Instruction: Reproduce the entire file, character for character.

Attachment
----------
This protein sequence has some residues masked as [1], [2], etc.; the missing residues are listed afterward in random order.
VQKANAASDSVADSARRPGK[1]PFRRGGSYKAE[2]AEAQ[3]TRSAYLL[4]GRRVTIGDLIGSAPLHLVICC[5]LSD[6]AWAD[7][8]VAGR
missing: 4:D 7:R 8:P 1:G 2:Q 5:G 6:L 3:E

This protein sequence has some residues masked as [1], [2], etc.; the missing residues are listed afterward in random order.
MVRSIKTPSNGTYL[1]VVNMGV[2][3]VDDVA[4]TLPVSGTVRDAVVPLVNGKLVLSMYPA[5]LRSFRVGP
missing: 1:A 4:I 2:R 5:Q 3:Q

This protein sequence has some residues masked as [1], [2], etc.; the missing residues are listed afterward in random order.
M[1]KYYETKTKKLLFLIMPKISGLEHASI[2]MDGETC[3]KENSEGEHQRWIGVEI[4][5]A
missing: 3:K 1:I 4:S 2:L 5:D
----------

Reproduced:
This protein sequence has some residues masked as [1], [2], etc.; the missing residues are listed afterward in random order.
VQKANAASDSVADSARRPGK[1]PFRRGGSYKAE[2]AEAQ[3]TRSAYLL[4]GRRVTIGDLIGSAPLHLVICC[5]LSD[6]AWAD[7][8]VAGR
missing: 4:D 7:R 8:P 1:G 2:Q 5:G 6:L 3:E

This protein sequence has some residues masked as [1], [2], etc.; the missing residues are listed afterward in random order.
MVRSIKTPSNGTYL[1]VVNMGV[2][3]VDDVA[4]TLPVSGTVRDAVVPLVNGKLVLSMYPA[5]LRSFRVGP
missing: 1:A 4:I 2:R 5:Q 3:Q

This protein sequence has some residues masked as [1], [2], etc.; the missing residues are listed afterward in random order.
M[1]KYYETKTKKLLFLIMPKISGLEHASI[2]MDGETC[3]KENSEGEHQRWIGVEI[4][5]A
missing: 3:K 1:I 4:S 2:L 5:D